Yep.  That's right.  My husband stumbled upon some Kaplan Step 2 materials and started quizzing me.  And surprisingly, I got all but one of the questions right.  And it was way more exciting than studying for my quals.  I wanted more questions, but he refused to quiz me anymore because it was distracting me from my real task of studying for my quals.  It's sad when I would rather study for something else to avoid studying what I really need to study.  But it also reminds me that my love for medicine far outweighs my love for research.  Sorry, I don't like to think.  I just like to memorize.  I've been fighting this truth for a long time now, but it's true.  I don't really like research because it requires me to…think outside of what I've been given, which I'm just not really that good at.  I'm much better at accepting facts that are given to me without question.  That's why I'll definitely fail my quals if most of the questions consist of, "So how would you test such and such?"  Because, really, I have no clue and I've had no training on such things. 

Sad that it's come to this.  Back when I was an eager and un-jaded undergrad, I loved to present my research.  In fact, for a research conference for one of my fellowships, we had the option of doing poster or oral presentations and I was the only one out of 15 or so students to choose oral.  That's how confident I was and how much I believed in what I was doing.  Not only that, but I was actually good at it.  Even at answering the random questions that I got peppered with.  So good that the person in charge of the fellowship praised me for being able to "think on my feet." 

I just hang my head in shame when I think of those days compared to now where I'm totally dreading this qualifying exam because somehow I've lost that ability to "think on my feet."  What happened in between?  Med school.  And some grad school.  Did med school make me dull?  Or did the years I spent lazing around the lab being my major professor's secretary/slave with no intellectual stimulation whatsoever do it?  Probably a little of both, or more like 15% med school and 85% major professor.  Med school required a whole different mentality of simply accepting and memorizing facts.  Grad school taught me otherwise and started to undo my med school mentality, but my major professor undid and then some all of that by not nurturing my intellectual development.  His refusal to let me speak my own thoughts without fear of major humiliation/tantrums led me to just become a drone who does not speak up or question his ideas (unless they're just WAY too wacky and even then I find it hard to say anything for fear of the repercussions).  I became a blind follower because of him.  I lost the ability to think because of him.  Not only that, but he has not given me a single day off so far to study for my quals AND insists on bothering me time and time again about the stupidest things while I'm trying to study at the lab.  It's as if he's trying to make me fail.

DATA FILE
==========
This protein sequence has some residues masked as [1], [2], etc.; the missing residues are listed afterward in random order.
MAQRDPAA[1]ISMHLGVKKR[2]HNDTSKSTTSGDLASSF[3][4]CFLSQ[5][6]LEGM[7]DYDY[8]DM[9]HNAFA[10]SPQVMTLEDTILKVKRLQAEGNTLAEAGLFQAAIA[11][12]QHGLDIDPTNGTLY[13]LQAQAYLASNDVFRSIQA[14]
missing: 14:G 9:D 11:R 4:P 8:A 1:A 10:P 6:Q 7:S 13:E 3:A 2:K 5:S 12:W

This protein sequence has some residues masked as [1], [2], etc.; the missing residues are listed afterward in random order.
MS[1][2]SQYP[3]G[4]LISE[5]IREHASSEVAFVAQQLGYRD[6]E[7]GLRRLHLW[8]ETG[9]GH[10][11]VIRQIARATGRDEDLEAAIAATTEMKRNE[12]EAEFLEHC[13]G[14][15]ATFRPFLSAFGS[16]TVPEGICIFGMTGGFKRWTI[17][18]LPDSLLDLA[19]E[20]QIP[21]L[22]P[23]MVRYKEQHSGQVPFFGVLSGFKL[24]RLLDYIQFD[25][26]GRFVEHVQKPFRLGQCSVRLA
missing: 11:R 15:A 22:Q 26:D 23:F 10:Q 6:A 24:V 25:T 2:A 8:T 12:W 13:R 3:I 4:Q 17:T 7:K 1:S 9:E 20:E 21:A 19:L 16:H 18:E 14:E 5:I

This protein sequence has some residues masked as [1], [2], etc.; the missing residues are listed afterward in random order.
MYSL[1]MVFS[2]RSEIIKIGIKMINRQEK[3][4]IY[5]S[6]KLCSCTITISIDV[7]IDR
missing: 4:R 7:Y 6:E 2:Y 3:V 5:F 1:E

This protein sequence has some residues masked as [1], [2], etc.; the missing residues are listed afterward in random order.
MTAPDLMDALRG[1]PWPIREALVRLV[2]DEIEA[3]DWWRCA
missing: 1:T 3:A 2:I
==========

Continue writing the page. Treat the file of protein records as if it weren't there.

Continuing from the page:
But it'll take a lot more than that to make me fail.  I'm not one to let other people screw me over.  That's why despite all that I have going against me and despite the fact that I really hate this, I'm quite proud that today has been my most productive day in a month.  A little late to start being hardcore again, but at least I've managed to pull myself out of that funk.  So instead of wondering if I'm too late, I'm going to look forward and hang on to the hope that I will pull this off now that I've started making progress again.

These icons link to social bookmarking sites where readers can share and discover new web pages.
  • del.icio.us
  • digg
  • YahooMyWeb

No Responses to “i’d rather be studying for the usmle step 2”  

  1. No Comments

Leave a Reply

You must log in to post a comment.


Tip Jar

via Amazon

Asides

RSS

» The 10 dirtiest jobs in science.  Hey, they forgot to include being your major professor’s bitch.  Okay, I guess that isn’t quite as literally dirty as those on the list, but it sure feels like it is. # 0

» Yum!  Now that’s something I can live with: eating curry to stave off cognitive decline and Alzheimer’s disease.  Researchers in Singapore found that people (aged 60-93) who ate curry even only occasionally scored higher on the Mini Mental Status Exam (MMSE) than those who never ate curry.  The curry spice, turmeric, contains curcumin, which has potent antioxidant and anti-inflammatory properties.  And the prevalence of Alzheimer’s disease in the elderly in India is fourfold less than that in the United States. # 0

» There’s a great article today about how the MIT Dean of Admissions wants to reduce admissions anxiety in teenagers.  How about parents getting off of their kids’ backs?  That would help.  But I do admire her for trying to create a friendlier system that might just ease the pressure enough to not give parents such reason to push their kids so hard.  Too bad it probably won’t happen any time soon.  And go ahead and try to tell Asian parents to stop pushing their kids to the point of insanity.  I dare you. # 0

Flickr

skullpregnancyhats offinside the heartsagittal section of the headbrainskinstomachteethhand